The library’s Social Services and Public Safety team ensures safety in the library and refers people to resources for mental health, housing, employment, health care, immigration, domestic violence, and more.
Shelter & housing
- When we are closed, these warming centers are open »
- Assisting someone seeking shelter in west suburban Cook County in English & Spanish (pdf) »
- Learn more about the Emergency Rental Assistance Program in English & Spanish (pdf) »
- More from Housing Forward & the Oak Park Homelessness Coalition »
Virtual mental health assessments with Rush University Medical Center
By virtual appointment, children and adults can receive free mental health assessments conducted by Rush University Medical Center psychologists. Please email Director Robert Simmons at RobertS@oppl.org to schedule a virtual mental health assessment via telehealth and virtual platforms.
How we serve
Libraries exist to help people find and connect with the information they need. Our Social Services and Public Safety team serves individuals and families who are experiencing homelessness, poverty, and mental health and substance abuse disorders. The team connects people to information and resources such as advocacy and service referrals for housing, employment, health care, immigration, domestic violence, and more. Read more »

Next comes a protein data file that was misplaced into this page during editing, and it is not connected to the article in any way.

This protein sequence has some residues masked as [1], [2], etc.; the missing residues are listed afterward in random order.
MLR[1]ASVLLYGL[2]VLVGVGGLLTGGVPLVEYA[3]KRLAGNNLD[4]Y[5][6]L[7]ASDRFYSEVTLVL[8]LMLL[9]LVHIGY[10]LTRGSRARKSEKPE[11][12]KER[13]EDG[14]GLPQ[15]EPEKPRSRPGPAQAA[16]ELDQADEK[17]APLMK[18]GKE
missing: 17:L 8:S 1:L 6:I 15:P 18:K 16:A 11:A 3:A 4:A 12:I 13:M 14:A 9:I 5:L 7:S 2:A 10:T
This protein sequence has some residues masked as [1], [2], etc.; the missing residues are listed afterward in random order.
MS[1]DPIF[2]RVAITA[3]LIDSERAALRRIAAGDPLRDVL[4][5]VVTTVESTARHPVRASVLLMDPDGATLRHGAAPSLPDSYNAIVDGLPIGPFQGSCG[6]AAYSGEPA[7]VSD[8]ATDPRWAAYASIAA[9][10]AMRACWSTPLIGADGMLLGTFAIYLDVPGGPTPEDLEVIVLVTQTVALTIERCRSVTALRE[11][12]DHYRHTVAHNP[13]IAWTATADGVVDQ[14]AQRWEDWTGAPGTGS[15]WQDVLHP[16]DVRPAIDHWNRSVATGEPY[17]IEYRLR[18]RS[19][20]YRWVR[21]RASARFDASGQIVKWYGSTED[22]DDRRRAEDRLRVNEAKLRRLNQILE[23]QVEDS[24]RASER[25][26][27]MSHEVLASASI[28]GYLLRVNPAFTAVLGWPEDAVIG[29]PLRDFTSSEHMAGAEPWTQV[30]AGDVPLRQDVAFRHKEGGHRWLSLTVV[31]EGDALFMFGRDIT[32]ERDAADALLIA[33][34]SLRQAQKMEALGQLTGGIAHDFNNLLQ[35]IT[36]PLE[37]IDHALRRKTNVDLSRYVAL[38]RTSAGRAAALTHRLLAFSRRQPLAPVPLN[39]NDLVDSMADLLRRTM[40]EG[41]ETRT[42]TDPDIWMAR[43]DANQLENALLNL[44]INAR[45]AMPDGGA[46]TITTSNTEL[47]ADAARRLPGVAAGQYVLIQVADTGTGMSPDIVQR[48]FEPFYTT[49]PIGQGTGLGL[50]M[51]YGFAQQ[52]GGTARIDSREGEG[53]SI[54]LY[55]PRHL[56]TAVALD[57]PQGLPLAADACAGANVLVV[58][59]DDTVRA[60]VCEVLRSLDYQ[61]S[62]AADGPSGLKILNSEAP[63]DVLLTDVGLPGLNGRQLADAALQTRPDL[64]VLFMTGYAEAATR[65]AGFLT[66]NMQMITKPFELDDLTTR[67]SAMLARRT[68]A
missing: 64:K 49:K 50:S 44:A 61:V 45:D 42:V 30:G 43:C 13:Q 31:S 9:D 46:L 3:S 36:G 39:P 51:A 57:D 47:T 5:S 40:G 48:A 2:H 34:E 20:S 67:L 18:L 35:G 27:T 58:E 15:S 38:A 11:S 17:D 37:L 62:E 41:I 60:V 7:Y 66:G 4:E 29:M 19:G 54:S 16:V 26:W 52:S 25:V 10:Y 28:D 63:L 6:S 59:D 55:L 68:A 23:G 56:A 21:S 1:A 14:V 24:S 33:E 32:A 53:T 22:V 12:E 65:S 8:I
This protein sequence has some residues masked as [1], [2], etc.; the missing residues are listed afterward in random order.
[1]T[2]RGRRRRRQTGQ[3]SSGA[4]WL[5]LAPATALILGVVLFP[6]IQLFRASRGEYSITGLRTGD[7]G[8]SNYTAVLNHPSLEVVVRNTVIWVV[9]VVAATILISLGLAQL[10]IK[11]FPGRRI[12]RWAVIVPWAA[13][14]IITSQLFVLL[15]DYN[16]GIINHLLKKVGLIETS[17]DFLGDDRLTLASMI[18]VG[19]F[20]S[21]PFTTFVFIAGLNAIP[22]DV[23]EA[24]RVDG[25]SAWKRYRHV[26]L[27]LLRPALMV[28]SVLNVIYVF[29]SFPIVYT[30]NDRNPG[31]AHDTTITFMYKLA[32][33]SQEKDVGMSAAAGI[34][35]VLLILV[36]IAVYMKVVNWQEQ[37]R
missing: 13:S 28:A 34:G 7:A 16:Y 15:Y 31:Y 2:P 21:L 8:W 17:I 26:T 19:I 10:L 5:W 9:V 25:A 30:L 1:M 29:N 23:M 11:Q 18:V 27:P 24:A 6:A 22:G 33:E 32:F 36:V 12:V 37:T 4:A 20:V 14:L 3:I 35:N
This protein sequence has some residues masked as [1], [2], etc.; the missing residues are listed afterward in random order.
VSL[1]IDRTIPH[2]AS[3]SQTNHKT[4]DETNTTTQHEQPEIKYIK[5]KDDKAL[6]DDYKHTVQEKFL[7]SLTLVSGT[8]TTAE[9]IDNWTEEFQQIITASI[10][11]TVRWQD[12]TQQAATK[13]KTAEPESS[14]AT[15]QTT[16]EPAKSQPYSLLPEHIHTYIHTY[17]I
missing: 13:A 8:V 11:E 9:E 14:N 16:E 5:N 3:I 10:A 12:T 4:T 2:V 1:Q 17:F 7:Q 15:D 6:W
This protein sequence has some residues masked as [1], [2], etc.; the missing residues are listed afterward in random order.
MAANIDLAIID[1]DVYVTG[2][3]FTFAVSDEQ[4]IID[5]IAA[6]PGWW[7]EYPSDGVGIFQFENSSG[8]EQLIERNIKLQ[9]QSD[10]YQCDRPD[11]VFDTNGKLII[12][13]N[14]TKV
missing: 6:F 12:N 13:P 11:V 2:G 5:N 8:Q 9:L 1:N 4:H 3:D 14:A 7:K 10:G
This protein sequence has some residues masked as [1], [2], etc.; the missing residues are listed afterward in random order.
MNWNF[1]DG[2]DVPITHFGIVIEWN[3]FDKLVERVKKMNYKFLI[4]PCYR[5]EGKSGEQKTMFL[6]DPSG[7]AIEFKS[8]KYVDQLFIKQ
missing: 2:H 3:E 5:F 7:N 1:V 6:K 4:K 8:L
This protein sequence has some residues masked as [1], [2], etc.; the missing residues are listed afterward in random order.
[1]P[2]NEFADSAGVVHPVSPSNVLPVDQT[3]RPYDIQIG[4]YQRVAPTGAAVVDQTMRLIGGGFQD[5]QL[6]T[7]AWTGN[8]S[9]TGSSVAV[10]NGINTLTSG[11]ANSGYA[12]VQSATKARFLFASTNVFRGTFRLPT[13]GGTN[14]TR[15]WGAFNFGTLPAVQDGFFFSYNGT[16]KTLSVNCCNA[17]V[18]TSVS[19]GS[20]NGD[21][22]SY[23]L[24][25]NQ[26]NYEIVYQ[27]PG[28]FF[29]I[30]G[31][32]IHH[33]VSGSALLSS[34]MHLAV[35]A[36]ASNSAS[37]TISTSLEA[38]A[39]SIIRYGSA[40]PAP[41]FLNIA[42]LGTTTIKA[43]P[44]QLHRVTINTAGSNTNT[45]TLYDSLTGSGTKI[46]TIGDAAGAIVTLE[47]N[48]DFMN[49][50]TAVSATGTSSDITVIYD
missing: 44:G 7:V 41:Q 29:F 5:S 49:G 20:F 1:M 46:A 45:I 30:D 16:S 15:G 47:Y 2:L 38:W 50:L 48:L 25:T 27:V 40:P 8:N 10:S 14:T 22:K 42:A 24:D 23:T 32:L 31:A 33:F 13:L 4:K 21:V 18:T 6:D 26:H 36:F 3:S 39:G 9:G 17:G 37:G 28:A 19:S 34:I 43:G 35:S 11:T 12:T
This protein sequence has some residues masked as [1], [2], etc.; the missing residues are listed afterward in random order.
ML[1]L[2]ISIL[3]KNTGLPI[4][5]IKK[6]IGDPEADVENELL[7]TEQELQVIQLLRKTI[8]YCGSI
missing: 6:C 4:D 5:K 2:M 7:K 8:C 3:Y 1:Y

Meet our team
- Robert Simmons, Director of Social Services and Public Safety, 708.697.6910, RobertS@oppl.org
- Aaron Alonzo, Manager of Public Safety, AaronA@oppl.org
Finding resources in the library’s collection
How we collaborate: Key partnerships
The COVID-19 pandemic has caused extreme social isolation among the most vulnerable populations in our community. It has also challenged social service providers to create innovative strategies to deliver much- needed resources and programs to these community members.
The library’s Social Services team has been very intentional about leveraging partnerships to ensure that people have access to services such as mental health support, housing, and employment during this extraordinary time.
The team collaborates and maintains relationships with more than 40 organizations throughout the entire Chicago area, connecting people to the services and resources they need. Here are some key partners and resources in the Oak Park area.
Assists in planning, developing, coordinating, evaluating, and funding mental health services in Oak Park.
Maintains the Health Connection Hub, a resource for finding local services for individuals and families, including: senior and youth services, developmental disabilities, medical health care, behavioral/mental health services, and other social support.
Transitions people from housing crisis to housing stability, with a range of programs and services.
We are now in our second year of working with Northwestern University’s Feinberg School of Medicine on a five-year grant in which an app is being built to help teens manage anxiety.
Dr. Ashley A. Knapp of Northwestern has conducted interviews with teens and library staff, adult and teen advisory boards have been created, and we are moving into the design stage of the project in fall 2021. We are looking forward to inviting more teens to participate in the design stage of app development.